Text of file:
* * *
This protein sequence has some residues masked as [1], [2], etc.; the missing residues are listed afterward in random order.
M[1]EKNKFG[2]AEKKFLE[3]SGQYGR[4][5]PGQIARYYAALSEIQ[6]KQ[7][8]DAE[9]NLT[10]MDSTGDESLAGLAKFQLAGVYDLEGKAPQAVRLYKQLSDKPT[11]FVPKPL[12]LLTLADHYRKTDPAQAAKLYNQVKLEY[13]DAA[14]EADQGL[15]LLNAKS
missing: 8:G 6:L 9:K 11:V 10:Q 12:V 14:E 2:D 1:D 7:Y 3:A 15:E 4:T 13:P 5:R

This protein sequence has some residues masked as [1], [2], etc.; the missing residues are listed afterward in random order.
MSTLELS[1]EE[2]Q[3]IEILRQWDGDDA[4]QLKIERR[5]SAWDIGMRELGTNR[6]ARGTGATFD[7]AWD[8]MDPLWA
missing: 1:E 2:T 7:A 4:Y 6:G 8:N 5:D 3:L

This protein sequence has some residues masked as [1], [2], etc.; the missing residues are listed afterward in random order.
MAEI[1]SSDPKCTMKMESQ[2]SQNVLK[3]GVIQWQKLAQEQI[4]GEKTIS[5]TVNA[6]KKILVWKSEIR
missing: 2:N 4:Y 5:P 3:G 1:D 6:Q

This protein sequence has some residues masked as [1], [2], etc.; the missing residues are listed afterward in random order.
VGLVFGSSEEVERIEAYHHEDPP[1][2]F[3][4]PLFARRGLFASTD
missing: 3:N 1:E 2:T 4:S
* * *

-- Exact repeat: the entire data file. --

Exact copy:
This protein sequence has some residues masked as [1], [2], etc.; the missing residues are listed afterward in random order.
M[1]EKNKFG[2]AEKKFLE[3]SGQYGR[4][5]PGQIARYYAALSEIQ[6]KQ[7][8]DAE[9]NLT[10]MDSTGDESLAGLAKFQLAGVYDLEGKAPQAVRLYKQLSDKPT[11]FVPKPL[12]LLTLADHYRKTDPAQAAKLYNQVKLEY[13]DAA[14]EADQGL[15]LLNAKS
missing: 8:G 6:L 9:K 11:V 10:Q 12:V 14:E 2:D 1:D 7:Y 3:A 15:E 4:T 13:P 5:R

This protein sequence has some residues masked as [1], [2], etc.; the missing residues are listed afterward in random order.
MSTLELS[1]EE[2]Q[3]IEILRQWDGDDA[4]QLKIERR[5]SAWDIGMRELGTNR[6]ARGTGATFD[7]AWD[8]MDPLWA
missing: 1:E 2:T 7:A 4:Y 6:G 8:N 5:D 3:L

This protein sequence has some residues masked as [1], [2], etc.; the missing residues are listed afterward in random order.
MAEI[1]SSDPKCTMKMESQ[2]SQNVLK[3]GVIQWQKLAQEQI[4]GEKTIS[5]TVNA[6]KKILVWKSEIR
missing: 2:N 4:Y 5:P 3:G 1:D 6:Q

This protein sequence has some residues masked as [1], [2], etc.; the missing residues are listed afterward in random order.
VGLVFGSSEEVERIEAYHHEDPP[1][2]F[3][4]PLFARRGLFASTD
missing: 3:N 1:E 2:T 4:S